PTSD – Not Just for Those in the Military

Turns out that PTSD actually means Post Traumatic Stress Disorder.  Trauma.  Any kind.  Surviving a car accident.  Witnessing a crime.  Losing a loved one.

Making it through to the other side of a traumatic experience.

I couldn’t let go of what could have happened with the creep next door.  (Backstory.)  Every time I looked out my kitchen window, I could see their house.  I obsessed about whether or not they were home.  I freaked out about going to water the garden or play in the yard with my Baby, in case he was watching her from his yard.  I wondered if he would retreat now, only to exact revenge on us in years from now.  Should we move?  Would the fence be tall enough?  Long enough?  Alarm system?  Dog?

My mind kept going there.  I had to literally talk myself out of picturing the bad things that could have been done to my Angel.  I kept watching her innocent ways, her happiness and thinking what if?  Where would we be now?

I kept reading the websites about how to prevent, what signs to look for in people to detect a predator, when to be alert, how to be vigilant, how to protect your child.  I decided and told my husband that we’d no longer have any relatives staying at our house.  That all doors would be open at all times whenever anyone visited.  That we would have to keep going to check on her when we were visiting with friends or family to make sure she was ok.  I still feel like this.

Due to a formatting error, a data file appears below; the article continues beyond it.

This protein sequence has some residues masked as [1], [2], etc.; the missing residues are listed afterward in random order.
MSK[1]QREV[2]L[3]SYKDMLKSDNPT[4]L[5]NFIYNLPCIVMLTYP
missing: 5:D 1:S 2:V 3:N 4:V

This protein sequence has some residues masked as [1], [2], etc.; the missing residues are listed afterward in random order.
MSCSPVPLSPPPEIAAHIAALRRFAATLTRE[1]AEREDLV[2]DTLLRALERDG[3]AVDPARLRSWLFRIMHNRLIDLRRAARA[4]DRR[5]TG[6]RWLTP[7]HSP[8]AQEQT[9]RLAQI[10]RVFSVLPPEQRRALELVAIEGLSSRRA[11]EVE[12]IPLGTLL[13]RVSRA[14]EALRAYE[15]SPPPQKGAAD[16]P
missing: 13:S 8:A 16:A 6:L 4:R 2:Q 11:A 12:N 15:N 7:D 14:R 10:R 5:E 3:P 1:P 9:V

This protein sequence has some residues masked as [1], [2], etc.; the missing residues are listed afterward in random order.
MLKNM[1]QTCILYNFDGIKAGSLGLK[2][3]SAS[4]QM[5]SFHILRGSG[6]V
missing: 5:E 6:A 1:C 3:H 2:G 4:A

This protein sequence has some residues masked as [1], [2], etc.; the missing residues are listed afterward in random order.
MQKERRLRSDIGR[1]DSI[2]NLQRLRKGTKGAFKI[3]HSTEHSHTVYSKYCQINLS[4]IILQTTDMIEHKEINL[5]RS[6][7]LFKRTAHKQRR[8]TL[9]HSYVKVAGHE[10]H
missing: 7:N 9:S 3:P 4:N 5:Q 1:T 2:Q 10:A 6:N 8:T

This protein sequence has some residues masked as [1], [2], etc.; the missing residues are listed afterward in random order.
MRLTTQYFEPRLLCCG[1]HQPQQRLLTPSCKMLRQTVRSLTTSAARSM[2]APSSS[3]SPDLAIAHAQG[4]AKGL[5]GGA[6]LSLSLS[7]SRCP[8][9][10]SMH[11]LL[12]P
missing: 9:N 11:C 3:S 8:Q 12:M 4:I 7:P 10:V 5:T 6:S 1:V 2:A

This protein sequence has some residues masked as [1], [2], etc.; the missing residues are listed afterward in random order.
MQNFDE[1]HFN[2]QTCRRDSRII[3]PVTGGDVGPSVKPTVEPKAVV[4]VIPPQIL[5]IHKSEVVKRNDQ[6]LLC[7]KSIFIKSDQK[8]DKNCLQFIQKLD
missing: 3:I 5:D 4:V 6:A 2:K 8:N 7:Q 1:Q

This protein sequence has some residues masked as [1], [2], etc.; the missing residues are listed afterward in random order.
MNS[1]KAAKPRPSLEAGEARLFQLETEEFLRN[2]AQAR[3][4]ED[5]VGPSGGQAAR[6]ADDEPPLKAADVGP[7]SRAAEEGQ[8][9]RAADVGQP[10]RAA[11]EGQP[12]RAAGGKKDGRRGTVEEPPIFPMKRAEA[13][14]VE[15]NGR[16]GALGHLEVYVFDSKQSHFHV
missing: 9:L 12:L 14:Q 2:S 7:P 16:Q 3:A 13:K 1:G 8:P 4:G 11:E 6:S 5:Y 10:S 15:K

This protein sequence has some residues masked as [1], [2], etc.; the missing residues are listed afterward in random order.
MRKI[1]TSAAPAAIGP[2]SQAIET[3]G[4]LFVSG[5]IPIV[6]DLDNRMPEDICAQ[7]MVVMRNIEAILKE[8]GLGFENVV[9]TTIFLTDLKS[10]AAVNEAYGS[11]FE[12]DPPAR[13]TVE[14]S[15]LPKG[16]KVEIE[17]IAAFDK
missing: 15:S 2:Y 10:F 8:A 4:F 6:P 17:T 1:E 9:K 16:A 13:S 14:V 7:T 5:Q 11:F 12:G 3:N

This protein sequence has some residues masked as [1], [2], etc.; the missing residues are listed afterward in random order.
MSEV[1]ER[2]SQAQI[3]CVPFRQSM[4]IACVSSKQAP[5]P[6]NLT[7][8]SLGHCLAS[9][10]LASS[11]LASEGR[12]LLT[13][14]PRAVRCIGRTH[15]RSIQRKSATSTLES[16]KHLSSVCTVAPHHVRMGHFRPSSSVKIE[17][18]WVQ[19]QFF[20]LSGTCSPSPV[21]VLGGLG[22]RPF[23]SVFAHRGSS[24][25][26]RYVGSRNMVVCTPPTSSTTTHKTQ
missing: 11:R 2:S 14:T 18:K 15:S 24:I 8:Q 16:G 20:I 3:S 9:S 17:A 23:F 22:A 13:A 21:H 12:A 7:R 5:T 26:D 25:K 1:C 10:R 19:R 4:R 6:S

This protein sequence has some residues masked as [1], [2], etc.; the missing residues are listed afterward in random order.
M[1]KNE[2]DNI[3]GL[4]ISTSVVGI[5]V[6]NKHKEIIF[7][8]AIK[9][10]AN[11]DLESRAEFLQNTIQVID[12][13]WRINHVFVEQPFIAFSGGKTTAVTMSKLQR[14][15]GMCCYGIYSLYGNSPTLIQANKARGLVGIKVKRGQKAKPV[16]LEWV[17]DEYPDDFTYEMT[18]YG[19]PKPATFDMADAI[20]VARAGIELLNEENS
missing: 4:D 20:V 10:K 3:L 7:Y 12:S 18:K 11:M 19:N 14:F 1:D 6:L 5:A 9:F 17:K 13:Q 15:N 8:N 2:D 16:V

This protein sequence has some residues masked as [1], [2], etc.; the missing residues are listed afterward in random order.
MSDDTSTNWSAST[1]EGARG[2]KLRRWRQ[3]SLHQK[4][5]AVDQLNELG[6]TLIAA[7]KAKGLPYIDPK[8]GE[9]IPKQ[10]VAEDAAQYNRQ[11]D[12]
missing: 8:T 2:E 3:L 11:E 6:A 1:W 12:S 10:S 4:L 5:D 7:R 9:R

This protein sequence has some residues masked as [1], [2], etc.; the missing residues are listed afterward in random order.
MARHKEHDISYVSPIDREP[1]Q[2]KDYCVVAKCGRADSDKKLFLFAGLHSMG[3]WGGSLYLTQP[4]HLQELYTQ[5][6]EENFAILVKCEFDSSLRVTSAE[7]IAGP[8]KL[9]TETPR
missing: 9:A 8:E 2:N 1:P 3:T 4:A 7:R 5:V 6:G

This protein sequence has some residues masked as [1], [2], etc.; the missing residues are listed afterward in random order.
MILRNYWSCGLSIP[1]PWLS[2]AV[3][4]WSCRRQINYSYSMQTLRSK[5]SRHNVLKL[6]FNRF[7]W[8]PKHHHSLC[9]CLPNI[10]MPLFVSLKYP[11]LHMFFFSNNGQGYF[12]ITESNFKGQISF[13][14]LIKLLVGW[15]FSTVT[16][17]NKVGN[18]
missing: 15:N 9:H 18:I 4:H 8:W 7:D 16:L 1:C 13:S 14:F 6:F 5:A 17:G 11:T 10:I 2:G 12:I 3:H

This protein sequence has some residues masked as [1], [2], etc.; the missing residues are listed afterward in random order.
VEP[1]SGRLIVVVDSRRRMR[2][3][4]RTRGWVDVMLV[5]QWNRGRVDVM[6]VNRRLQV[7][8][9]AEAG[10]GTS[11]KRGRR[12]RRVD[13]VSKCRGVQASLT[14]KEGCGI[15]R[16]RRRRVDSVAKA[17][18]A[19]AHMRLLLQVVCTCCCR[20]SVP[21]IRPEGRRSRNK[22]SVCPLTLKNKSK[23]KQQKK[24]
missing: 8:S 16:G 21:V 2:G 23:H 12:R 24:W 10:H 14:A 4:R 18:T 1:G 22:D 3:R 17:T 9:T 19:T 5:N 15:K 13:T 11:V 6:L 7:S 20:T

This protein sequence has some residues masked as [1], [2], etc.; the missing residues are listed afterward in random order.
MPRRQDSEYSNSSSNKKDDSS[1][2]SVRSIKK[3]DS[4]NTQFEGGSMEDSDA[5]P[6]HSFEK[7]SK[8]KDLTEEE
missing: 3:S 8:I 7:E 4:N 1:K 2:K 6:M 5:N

I worry about the guy next door, her older boy cousins, the soccer coach, people in our church that think she’s so cute, etc.  My rose-colored glasses were removed, permanently, and replaced by hyper-vigilant telescopic lenses.

And then I spilled to a friend of mine and she told me that I was consumed by what had happened and that I should talk to someone so that I could breathe.  So, I did.  And I’m slowly starting to breathe again.  Slowly.  He told me that I was traumatized by what happened and that it would take time for me to heal and trust in the world again.  And that this was ok.  And that the hyper-vigilance was great for my daughter’s safety, as long as I didn’t suffocate her or paralyze her with my fear.

To anyone out there who feels all-consumed by anything that has happened to them in their life is this…do not feel as though something is wrong with you. It is normal to feel this way.  It is bigger than you.  Turn to someone else and tell them this.  Tell them, “I cannot let this go.  I keep thinking about…  I feel overwhelmed and I think of nothing else.  I need to talk to someone.”

What you’re going through is real and it’s ok to feel this way.  You are ok and you will be ok.

Leave a Reply

Fill in your details below or click an icon to log in: Logo

You are commenting using your account. Log Out /  Change )

Facebook photo

You are commenting using your Facebook account. Log Out /  Change )

Connecting to %s